I realise it's not the end of the week yet but as I'm going away for a few days tomorrow I'm pretty sure there won't be any further developments this week.
So last night was theoretically the very last shoot. There are a couple of pick-ups and effects shots still to be done, but we don't need any actors or a full crew for that. We filmed it here:
We'd kept it separate for a couple of reasons - 1) it needed to be shot in a location that wasn't anywhere near the other locations and 2) it needed a few extras. When I say a few extras, I'd kind of pictured having two. We ended up with ten. Eleven if you include the dog. Having that many people was ace and made it look more like a Manson family gathering than a Wiccan retreat, which was kind of the point.
There were two very simple scenes to shoot and they went really smoothly. The only potential issue was the light at the time of the evening as by the time we moved onto the second scene it was starting to get dark. In the end even that didn't prove to be too much of a problem and we shot more than enough footage to cover the scene.
So there's not much to write about really. There were no issues, the general public stayed out of our way for a change, the battery didn't run out at a crucial moment and the monkey was nowhere in sight (which he shouldn't have been).
I had mixed feelings about finishing the shoot. Part of me wanted to shout 'It's a wrap!' at the top of my voice and do a little dance while everyone cheered and fireworks went off. Then a title card reads 'Three months later...' and we cut to the screening and everyone talking about how awesome it is. Fade out, then captions appear one by one, explaining how we all went onto bigger and better things as a result.
I didn't say it. Not properly. It didn't feel right. I don't know if that's because I was worried about those next three months or however long we'll be in post production for. And I'm thinking it's not really finished yet and don't want to tempt fate so maybe that's why I didn't really want to officially declare it wrapped. But that's not it.
Reading this blog you would maybe think I would feel at least a little bit relieved that it was finally over. The shoot has been hard work and has completely taken over my life for the last four weeks. I'm definitely out of my comfort zone and am not used to organising that many people or being the person who is supposed to have all the answers (although most of the time I did have some kind of answer - I surprised myself there). I've not dealt particularly well with things not going the way they were supposed to, and though I think I've only ever taken it out on myself rather than other people that comes with its own problems. Attempting something like this while working full time has also been tough and it's kind of felt like being constantly stuck in traffic - there have been days when there has been so much I needed to get on with and all I've been able to do is make huge 'to do' lists to tackle in the evening. So I suppose it is a relief to be finished, but I was still reluctant to call it a wrap.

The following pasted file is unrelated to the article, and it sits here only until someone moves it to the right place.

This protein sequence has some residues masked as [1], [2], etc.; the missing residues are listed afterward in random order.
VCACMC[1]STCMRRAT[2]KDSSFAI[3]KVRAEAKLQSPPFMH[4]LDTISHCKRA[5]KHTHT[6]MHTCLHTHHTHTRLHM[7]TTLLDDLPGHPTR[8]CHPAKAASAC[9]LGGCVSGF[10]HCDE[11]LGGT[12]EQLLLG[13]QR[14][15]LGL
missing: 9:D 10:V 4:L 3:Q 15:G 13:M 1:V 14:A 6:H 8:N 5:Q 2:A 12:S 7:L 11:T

Despite the odd problem (and to be fair it's actually gone pretty smoothly compared to other shoots I've been involved with) I've never once regretted deciding to do it and for the most part I have really enjoyed the process. I've learnt a lot from the experience and worked with some amazingly talented people. My favourite moments have been the times I've looked over the camera to see a scene played out in real time that a few months ago only existed in my head. There have also been moments, mostly as a result of the two lead performances from Rosie and Lukas, when scenes have turned out so much better than I imagined them. And there have been moments where we've pulled off the insanely ambitious stuff like the dance sequence and the creature effects - things that I thought we'd end up compromising on. But those moments are on film now, and I'm looking forward to discovering more surprises in the editing. Hopefully they will mostly be good surprises. Not evil monkey surprises.
There are also a lot of things I'm going to miss. I'll miss the moment first thing in the morning when everyone has turned up and we've got the whole day ahead of us. I'll miss seeing the same people every week, because they are all awesome and cool people to spend time with. I'll miss the times I had a full cast and crew and it felt like a much bigger and more expensive production than it actually is. But I'll miss the quieter moments too, where we've been down to one or two actors and a couple of crew. I'll miss the moment a couple of days after the shoot when I stop stressing about monkeys in shot and things that may not have worked and realise that everyone did a really fantastic job and we got some great shots. I'll even miss writing about the filming here - I'm going to keep the diary up until we're done, but I can't promise it will be as interesting or will have as many photos. Unless you want to see photos of various people staring at a computer screen. Which I'm guessing you don't.
I suppose the real reason I was reluctant to declare it a wrap was that I didn't really want it to be over. But it has to be over. We need to move on, to editing and sound mixing and all that fun stuff. That way I might even get a finished film out of all this, which was the point to begin with. So I'm going to let myself say it.
It's a wrap.
Scriptnotes, Ep 334: Worst Case Scenarios — Transcript - John August: Hello and welcome. My name is John August. Craig Mazin: My name is Craig Mazin. John: And this is Episode 334 of Scriptnotes, a podcast about ...
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